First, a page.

Sometimes you don’t get to choose who to work with. It’s a name you’ve come across several times, but you can’t seem to remember the corresponding face. Well, you figure you could just call out the name at the end of class. No answer, just people looking bewildered. Okay, contact the person on Digicampus. After your first message you receive no answer. You send another one the following week (there was another no-show in class) and – again – receive no answer. Your third mail gets you a short answer telling you that the person has been out of town and will gladly work with you. The time comes round and you wait where you wanted to meet. But you’re stood up. Next attempt – it’s just two weeks left until the presentation is due – yet again, another no-show. Now’s the time to get worried. You approach the lecturer and try to explain the situation. Mostly they show sympathy, but in the end you’ll just do the presentation on your own. Your partner’s identity shall forever remain a mystery.

Concept: Tobias Lorenz & Angie Czygann
Text: Angie Czygann
Picture: Niklas Schmidt

eMAG’s Facebook dilemma

So, turns out Facebook might be a shady company. I know. Who’da thunk? While private users have begun to jump ship or at the very least to post memes about Mark Zuckerberg’s peculiar way to drink water, public pages – like eMAG – are having to make a pretty tough decision.

Yet another Facebook scandal

Alright, let’s start with a very brief, by no means, complete summary. Facebook is collecting user data, and this goes quite a bit deeper than what some people like to admit. Call logs, contact lists, even where people live. Pretty useful stuff, one might say. Would come in handy if you were to – oh, I don’t know – create ads to sway people’s opinion on stuff like the 2016 Brexit vote or certain presidential candidates in the US. Well, Cambridge Analytica found a way to collect this data and sold it to customers who in turn used it for… You can do the math. Of course, Mark Zuckerberg distanced himself from these practices in the senate hearing last month, but whether his company will change its data-guzzling ways is more than doubtful.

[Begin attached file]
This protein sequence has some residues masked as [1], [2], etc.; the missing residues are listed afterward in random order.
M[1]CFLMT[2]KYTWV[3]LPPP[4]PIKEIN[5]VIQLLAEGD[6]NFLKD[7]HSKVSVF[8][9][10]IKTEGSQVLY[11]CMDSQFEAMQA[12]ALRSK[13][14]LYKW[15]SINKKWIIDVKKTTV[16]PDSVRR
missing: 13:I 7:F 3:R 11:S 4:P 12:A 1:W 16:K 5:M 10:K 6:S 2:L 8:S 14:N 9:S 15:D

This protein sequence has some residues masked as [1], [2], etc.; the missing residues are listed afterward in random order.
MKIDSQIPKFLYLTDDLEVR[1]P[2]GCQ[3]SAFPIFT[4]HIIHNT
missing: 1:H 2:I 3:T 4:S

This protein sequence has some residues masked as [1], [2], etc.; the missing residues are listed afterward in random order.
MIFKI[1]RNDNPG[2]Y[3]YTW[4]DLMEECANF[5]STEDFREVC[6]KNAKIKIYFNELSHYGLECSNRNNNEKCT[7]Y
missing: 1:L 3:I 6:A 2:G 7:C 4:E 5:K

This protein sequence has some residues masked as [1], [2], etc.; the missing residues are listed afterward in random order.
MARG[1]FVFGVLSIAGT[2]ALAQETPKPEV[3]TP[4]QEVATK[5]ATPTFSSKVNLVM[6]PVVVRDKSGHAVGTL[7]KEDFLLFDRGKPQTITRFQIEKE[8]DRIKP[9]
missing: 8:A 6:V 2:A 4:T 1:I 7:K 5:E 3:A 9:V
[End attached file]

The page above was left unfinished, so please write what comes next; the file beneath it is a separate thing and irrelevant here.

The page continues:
The convenience of networks

And this is where we all come in, actively this time. The development of Facebook’s user base hasn’t really changed all that much following the latest scandal, but a number of influential personalities have openly encouraged people to delete their account, for example Elon Musk, the CEO of Tesla and Space X. So there is at least a chance that the already sub-optimal public opinion about Facebook could lead to people leaving. The problem is, where to?

You see, people have been concerned about Facebook for a long time, but we’re all so invested in its ecosystem that moving on from it seems like a huge step. You’d have to find services that can do everything you’ve found in Facebook, WhatsApp and Instagram. And ideally, they should have a user base as all-encompassing as these apps, too. Facebook is all about being convenient. Looking for capable alternatives and convincing your family, friends and colleagues to actually use them is anything but that.

Ties that bind

For eMAG the issue is similar, but with a slight twist. For us Facebook’s massive reach means that we can use those existing networks to get word going when we have a promotion event, a new article ready, or our latest issue around the corner. People who are interested share it and all of a sudden 200 people most of our team members have never seen know our release date. That’s just neat! But doesn’t that also mean that we encourage people to stick around on a platform that has done enough shady stuff to deserve being shunned indefinitely?

We’re not pretending that we’re as big as Kanye, but this definitely is a problem that every influencer and page administrator on Facebook needs to be aware of. If you use Facebook for promotion, you bind people to that system and it’s gotten really tough to justify that now.

To leave or not to leave…

So, this is where we’re at. If we quit Facebook, we take the moral high ground. We also throw away most of the promotion work we’ve done since the magazine’s inception. If we stay, we are able to reach a modest, but ever-growing number of readers and can hope to reach people outside the campus on a regular basis.

If you know of any alternatives, please drop us a line, through Facebook, if need be. Every social network has to start with just a handful of users. Maybe you are one of them. We’re definitely open for a service that respects its users.

Text & Picture: Andreas Böhm